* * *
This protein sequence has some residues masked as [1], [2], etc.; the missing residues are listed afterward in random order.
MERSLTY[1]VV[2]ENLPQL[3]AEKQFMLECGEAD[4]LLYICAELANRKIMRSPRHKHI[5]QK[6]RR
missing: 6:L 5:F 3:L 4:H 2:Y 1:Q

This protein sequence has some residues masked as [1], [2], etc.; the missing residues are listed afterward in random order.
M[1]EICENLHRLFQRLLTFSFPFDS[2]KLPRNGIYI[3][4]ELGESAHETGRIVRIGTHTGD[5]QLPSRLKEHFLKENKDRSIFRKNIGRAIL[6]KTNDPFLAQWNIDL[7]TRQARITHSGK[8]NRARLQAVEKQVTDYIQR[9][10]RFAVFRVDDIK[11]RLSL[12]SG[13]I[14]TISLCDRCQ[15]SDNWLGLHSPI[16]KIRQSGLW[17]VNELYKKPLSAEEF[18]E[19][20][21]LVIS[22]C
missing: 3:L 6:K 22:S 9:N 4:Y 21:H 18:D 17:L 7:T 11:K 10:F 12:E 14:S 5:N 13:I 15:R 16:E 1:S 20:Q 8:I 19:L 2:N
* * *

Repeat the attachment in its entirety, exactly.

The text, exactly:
This protein sequence has some residues masked as [1], [2], etc.; the missing residues are listed afterward in random order.
MERSLTY[1]VV[2]ENLPQL[3]AEKQFMLECGEAD[4]LLYICAELANRKIMRSPRHKHI[5]QK[6]RR
missing: 6:L 5:F 3:L 4:H 2:Y 1:Q

This protein sequence has some residues masked as [1], [2], etc.; the missing residues are listed afterward in random order.
M[1]EICENLHRLFQRLLTFSFPFDS[2]KLPRNGIYI[3][4]ELGESAHETGRIVRIGTHTGD[5]QLPSRLKEHFLKENKDRSIFRKNIGRAIL[6]KTNDPFLAQWNIDL[7]TRQARITHSGK[8]NRARLQAVEKQVTDYIQR[9][10]RFAVFRVDDIK[11]RLSL[12]SG[13]I[14]TISLCDRCQ[15]SDNWLGLHSPI[16]KIRQSGLW[17]VNELYKKPLSAEEF[18]E[19][20][21]LVIS[22]C
missing: 3:L 6:K 22:S 9:N 4:Y 21:H 18:D 17:L 7:T 11:K 10:F 12:E 14:S 5:N 13:I 15:R 16:E 1:S 20:Q 8:I 19:L 2:N